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  • Eleonora Voltolina

“The womb is mine”, surrogacy and the question of free choice in The Handmaid’s Tale

Among the many excellent features of The Handmaid’s Tale, an outstanding TV series inspired by

Margaret Atwood’s book of the same name, is the growth of the characters and their backgrounds, which goes far beyond the book. The story of Moira, the central character June’s best friend, is especially significant when considering the themes of body self-determination and motherhood.

On the surface, The Handmaid’s Tale appears to be a rallying cry against surrogacy, or “womb for rent” as its detractors refer to it: the handmaids, after all, are women deprived of personal freedom, taken in by infertile couples, and forced during their fertility period to undergo sexual intercourse with the house masters, de facto rapes – meticulously choreographed, and with the infertile wife present.

Once pregnant, the handmaid lives with the family until she gives birth, another ‘public’ event marked by rites involving both other handmaids and wives. After childbirth, the child is officially assigned to the Commander’s family; the handmaid is removed and assigned to another family, with the expectation that she will be able to produce other children for other Commanders; she is not expected to have any further contact with the child she has given birth to. . A dreadful scenario, one that tramples on these women and pits them against each other (handmaids versus wives), one that denies the reality of an emotional tie between pregnant women and the children they carry, as well as the concept of maternal instinct and attachment.

This stance is similar to some of the ‘baby factories’ that exist today, particularly in the developing world, in the business of surrogacy, employing impoverished women who make their bodies available in exchange for remuneration that is highly appealing in their own countries. There are tight rules in place here as well, which require the children to be removed as soon as they are born.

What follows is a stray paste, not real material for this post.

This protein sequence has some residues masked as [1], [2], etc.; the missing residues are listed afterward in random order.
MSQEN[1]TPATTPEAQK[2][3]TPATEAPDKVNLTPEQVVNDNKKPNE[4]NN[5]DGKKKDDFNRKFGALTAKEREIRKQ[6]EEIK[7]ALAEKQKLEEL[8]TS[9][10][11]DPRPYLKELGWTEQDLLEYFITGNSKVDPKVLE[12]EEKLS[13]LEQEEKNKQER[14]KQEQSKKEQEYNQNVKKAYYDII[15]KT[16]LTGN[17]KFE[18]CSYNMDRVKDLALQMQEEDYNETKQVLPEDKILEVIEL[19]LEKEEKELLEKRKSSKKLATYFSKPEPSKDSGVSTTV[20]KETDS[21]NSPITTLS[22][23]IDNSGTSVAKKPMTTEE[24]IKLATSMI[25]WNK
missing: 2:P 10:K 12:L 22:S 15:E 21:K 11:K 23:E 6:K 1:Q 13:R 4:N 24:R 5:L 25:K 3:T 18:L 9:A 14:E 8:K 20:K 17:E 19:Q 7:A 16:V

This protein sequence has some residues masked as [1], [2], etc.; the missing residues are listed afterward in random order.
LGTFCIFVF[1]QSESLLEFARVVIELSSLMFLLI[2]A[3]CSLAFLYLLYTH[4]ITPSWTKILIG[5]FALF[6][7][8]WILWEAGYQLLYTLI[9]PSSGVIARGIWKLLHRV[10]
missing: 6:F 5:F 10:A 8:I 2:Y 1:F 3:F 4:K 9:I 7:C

So far, everything appears to be straightforward, with good guys on one side and bad guys on the other. In reality, it is not quite so simple: there are economically and legally advanced countries, such as Canada and the United States, where surrogacy is perfectly legal and is set out in a precise regulatory framework that seeks to protect all those involved, beginning with the child-bearing women, to ensure that there is no exploitation. Neither is it so straightforward in the story of The Handmaid’s Tale, which chooses in the second season to give the character of Moira, played by Samira Wiley, a past that allows the topic of surrogacy to be examined in all its complexities. Moira, it turns out in the seventh episode of season two, had a baby in the United States through a surrogacy arrangement prior to the Gilead takeover. She underwent the insemination process completely legally, carried the pregnancy, gave birth, and then released the baby into the hands of the sterile couple who had hired her for the purpose.

Moira freely chose to participate in this surrogacy. She was paid for this service, but she was financially stable and had a good education, so she wasn’t doing it out of need or ignorance. She has no regrets about that baby, which she never thought was hers, but which she carried for nine months without pressure or violence. She has no guilt about what she did, she does not regret the loss of her child, and she was content with her decision at every step of the journey, including the moment of separation.

It’s worth noting that the series’ main character, June, Moira’s best friend, does not entirely agree with Moira’s decision. She communicates her point of view without daring to criticise Moira, recognising that individual choice is the highest value and that each woman – each person – must be entitled to make her own decisions about what to do or not do with her body.

Moira’s prior voluntary experience of surrogacy highlights the violent situation in which she finds herself when, once imprisoned in Gilead, she is made into a handmaid, and this surrogacy (which, unlike in June’s, is not actualised) loses all contours of consent and free choice. This allows the audience to consider the various aspects of the subject and the profound difference that can exist between a woman deprived of her liberty and/or living in economically or psychologically disadvantaged conditions and a woman who is free and conscious in dealing with an apparently similar situation.


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